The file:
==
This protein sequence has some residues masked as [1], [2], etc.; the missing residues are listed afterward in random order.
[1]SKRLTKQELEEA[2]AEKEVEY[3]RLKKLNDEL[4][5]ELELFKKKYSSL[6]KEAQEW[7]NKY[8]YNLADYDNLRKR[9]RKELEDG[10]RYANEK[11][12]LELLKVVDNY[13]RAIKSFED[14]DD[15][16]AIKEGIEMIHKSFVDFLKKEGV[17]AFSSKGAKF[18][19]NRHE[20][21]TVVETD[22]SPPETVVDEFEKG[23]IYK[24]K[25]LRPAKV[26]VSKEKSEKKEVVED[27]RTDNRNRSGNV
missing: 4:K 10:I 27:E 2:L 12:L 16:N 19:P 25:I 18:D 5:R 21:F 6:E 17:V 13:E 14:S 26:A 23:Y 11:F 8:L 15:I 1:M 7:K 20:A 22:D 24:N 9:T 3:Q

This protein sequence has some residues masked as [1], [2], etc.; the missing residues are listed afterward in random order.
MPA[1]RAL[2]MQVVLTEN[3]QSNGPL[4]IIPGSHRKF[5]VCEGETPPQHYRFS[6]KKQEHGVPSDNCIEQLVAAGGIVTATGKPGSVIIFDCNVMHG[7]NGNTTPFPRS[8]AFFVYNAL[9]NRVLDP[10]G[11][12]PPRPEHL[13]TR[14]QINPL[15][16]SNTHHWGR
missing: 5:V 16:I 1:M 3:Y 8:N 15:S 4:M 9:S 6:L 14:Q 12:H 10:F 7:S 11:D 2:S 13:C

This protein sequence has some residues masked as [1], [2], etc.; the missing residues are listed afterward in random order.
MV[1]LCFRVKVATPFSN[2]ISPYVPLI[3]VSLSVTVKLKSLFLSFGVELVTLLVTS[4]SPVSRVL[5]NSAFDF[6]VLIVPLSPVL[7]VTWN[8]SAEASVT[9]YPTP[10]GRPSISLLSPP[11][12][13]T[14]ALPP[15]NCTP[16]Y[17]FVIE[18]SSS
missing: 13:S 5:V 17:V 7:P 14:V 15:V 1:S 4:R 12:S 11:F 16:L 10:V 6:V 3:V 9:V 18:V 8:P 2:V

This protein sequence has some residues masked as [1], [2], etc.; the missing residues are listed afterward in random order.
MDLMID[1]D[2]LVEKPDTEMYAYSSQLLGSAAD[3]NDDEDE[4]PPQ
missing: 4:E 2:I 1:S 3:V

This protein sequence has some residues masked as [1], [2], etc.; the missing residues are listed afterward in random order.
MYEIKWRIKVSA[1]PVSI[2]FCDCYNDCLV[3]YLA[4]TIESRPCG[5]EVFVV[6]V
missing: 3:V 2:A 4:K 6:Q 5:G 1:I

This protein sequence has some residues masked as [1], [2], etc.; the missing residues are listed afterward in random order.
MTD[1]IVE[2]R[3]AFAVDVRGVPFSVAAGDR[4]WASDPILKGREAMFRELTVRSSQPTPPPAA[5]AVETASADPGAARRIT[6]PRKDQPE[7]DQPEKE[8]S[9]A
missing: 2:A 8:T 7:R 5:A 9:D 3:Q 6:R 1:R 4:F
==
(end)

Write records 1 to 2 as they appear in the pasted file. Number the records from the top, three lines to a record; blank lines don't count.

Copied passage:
This protein sequence has some residues masked as [1], [2], etc.; the missing residues are listed afterward in random order.
[1]SKRLTKQELEEA[2]AEKEVEY[3]RLKKLNDEL[4][5]ELELFKKKYSSL[6]KEAQEW[7]NKY[8]YNLADYDNLRKR[9]RKELEDG[10]RYANEK[11][12]LELLKVVDNY[13]RAIKSFED[14]DD[15][16]AIKEGIEMIHKSFVDFLKKEGV[17]AFSSKGAKF[18][19]NRHE[20][21]TVVETD[22]SPPETVVDEFEKG[23]IYK[24]K[25]LRPAKV[26]VSKEKSEKKEVVED[27]RTDNRNRSGNV
missing: 4:K 10:I 27:E 2:L 12:L 16:N 19:P 25:I 18:D 5:R 21:F 6:E 17:V 13:E 14:S 26:A 23:Y 11:F 8:L 15:I 1:M 7:K 20:A 22:D 24:N 9:T 3:Q

This protein sequence has some residues masked as [1], [2], etc.; the missing residues are listed afterward in random order.
MPA[1]RAL[2]MQVVLTEN[3]QSNGPL[4]IIPGSHRKF[5]VCEGETPPQHYRFS[6]KKQEHGVPSDNCIEQLVAAGGIVTATGKPGSVIIFDCNVMHG[7]NGNTTPFPRS[8]AFFVYNAL[9]NRVLDP[10]G[11][12]PPRPEHL[13]TR[14]QINPL[15][16]SNTHHWGR
missing: 5:V 16:I 1:M 3:Y 8:N 15:S 4:M 9:S 6:L 14:Q 12:H 10:F 7:S 11:D 2:S 13:C